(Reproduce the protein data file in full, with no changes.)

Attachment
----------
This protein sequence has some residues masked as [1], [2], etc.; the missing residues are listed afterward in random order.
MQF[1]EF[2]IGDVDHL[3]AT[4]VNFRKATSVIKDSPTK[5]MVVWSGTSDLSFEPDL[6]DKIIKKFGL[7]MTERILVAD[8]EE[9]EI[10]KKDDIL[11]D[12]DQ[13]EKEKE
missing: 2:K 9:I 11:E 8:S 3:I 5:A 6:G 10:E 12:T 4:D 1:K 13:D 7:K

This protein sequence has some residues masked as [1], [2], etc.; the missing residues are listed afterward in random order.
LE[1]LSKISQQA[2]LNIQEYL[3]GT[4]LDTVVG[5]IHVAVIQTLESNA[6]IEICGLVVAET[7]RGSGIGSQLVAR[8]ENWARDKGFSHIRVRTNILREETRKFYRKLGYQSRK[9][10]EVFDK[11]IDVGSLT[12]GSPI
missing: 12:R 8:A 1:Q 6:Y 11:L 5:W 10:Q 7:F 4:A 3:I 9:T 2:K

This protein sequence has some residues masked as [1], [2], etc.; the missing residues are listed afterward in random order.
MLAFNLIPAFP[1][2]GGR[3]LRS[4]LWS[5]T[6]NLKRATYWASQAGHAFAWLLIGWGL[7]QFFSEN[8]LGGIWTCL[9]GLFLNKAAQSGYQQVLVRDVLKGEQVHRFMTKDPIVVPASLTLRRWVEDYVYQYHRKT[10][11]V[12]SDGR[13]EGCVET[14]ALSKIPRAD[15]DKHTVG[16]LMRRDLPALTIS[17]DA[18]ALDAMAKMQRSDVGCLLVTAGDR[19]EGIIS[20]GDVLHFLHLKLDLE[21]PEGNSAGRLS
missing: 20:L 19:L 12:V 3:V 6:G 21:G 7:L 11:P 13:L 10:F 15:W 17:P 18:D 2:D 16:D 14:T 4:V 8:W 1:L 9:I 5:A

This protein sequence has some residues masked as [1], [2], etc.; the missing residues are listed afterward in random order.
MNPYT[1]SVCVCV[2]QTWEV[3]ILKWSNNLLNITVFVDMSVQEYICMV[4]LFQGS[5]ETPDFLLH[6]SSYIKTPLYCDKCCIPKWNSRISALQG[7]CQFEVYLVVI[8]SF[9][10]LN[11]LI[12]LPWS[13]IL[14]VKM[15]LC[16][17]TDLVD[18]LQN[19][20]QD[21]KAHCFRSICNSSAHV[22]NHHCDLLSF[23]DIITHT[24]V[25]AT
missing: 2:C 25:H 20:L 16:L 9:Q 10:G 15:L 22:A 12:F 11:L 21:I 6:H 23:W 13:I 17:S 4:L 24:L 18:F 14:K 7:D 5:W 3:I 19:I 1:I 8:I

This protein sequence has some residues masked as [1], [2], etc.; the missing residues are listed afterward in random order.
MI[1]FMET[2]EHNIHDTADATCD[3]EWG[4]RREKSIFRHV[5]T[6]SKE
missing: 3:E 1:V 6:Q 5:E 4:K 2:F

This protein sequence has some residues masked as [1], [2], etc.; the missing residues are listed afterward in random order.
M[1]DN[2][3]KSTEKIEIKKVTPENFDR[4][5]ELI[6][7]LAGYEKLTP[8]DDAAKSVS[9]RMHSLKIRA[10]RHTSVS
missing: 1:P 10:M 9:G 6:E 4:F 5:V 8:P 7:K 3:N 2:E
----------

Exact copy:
This protein sequence has some residues masked as [1], [2], etc.; the missing residues are listed afterward in random order.
MQF[1]EF[2]IGDVDHL[3]AT[4]VNFRKATSVIKDSPTK[5]MVVWSGTSDLSFEPDL[6]DKIIKKFGL[7]MTERILVAD[8]EE[9]EI[10]KKDDIL[11]D[12]DQ[13]EKEKE
missing: 2:K 9:I 11:E 8:S 3:I 5:A 6:G 10:E 12:T 4:D 1:K 13:D 7:K

This protein sequence has some residues masked as [1], [2], etc.; the missing residues are listed afterward in random order.
LE[1]LSKISQQA[2]LNIQEYL[3]GT[4]LDTVVG[5]IHVAVIQTLESNA[6]IEICGLVVAET[7]RGSGIGSQLVAR[8]ENWARDKGFSHIRVRTNILREETRKFYRKLGYQSRK[9][10]EVFDK[11]IDVGSLT[12]GSPI
missing: 12:R 8:A 1:Q 6:Y 11:L 5:W 10:Q 7:F 4:A 3:I 9:T 2:K

This protein sequence has some residues masked as [1], [2], etc.; the missing residues are listed afterward in random order.
MLAFNLIPAFP[1][2]GGR[3]LRS[4]LWS[5]T[6]NLKRATYWASQAGHAFAWLLIGWGL[7]QFFSEN[8]LGGIWTCL[9]GLFLNKAAQSGYQQVLVRDVLKGEQVHRFMTKDPIVVPASLTLRRWVEDYVYQYHRKT[10][11]V[12]SDGR[13]EGCVET[14]ALSKIPRAD[15]DKHTVG[16]LMRRDLPALTIS[17]DA[18]ALDAMAKMQRSDVGCLLVTAGDR[19]EGIIS[20]GDVLHFLHLKLDLE[21]PEGNSAGRLS
missing: 20:L 19:L 12:V 3:V 6:G 21:G 7:L 11:P 13:L 10:F 15:W 17:P 18:D 2:D 16:D 14:T 4:V 8:W 1:L 9:I 5:A

This protein sequence has some residues masked as [1], [2], etc.; the missing residues are listed afterward in random order.
MNPYT[1]SVCVCV[2]QTWEV[3]ILKWSNNLLNITVFVDMSVQEYICMV[4]LFQGS[5]ETPDFLLH[6]SSYIKTPLYCDKCCIPKWNSRISALQG[7]CQFEVYLVVI[8]SF[9][10]LN[11]LI[12]LPWS[13]IL[14]VKM[15]LC[16][17]TDLVD[18]LQN[19][20]QD[21]KAHCFRSICNSSAHV[22]NHHCDLLSF[23]DIITHT[24]V[25]AT
missing: 2:C 25:H 20:L 16:L 9:Q 10:G 15:L 22:A 12:F 11:L 21:I 6:H 23:W 13:I 17:S 4:L 24:L 18:F 14:K 7:D 5:W 3:I 19:I 1:I 8:I

This protein sequence has some residues masked as [1], [2], etc.; the missing residues are listed afterward in random order.
MI[1]FMET[2]EHNIHDTADATCD[3]EWG[4]RREKSIFRHV[5]T[6]SKE
missing: 3:E 1:V 6:Q 5:E 4:K 2:F

This protein sequence has some residues masked as [1], [2], etc.; the missing residues are listed afterward in random order.
M[1]DN[2][3]KSTEKIEIKKVTPENFDR[4][5]ELI[6][7]LAGYEKLTP[8]DDAAKSVS[9]RMHSLKIRA[10]RHTSVS
missing: 1:P 10:M 9:G 6:E 4:F 5:V 8:P 7:K 3:N 2:E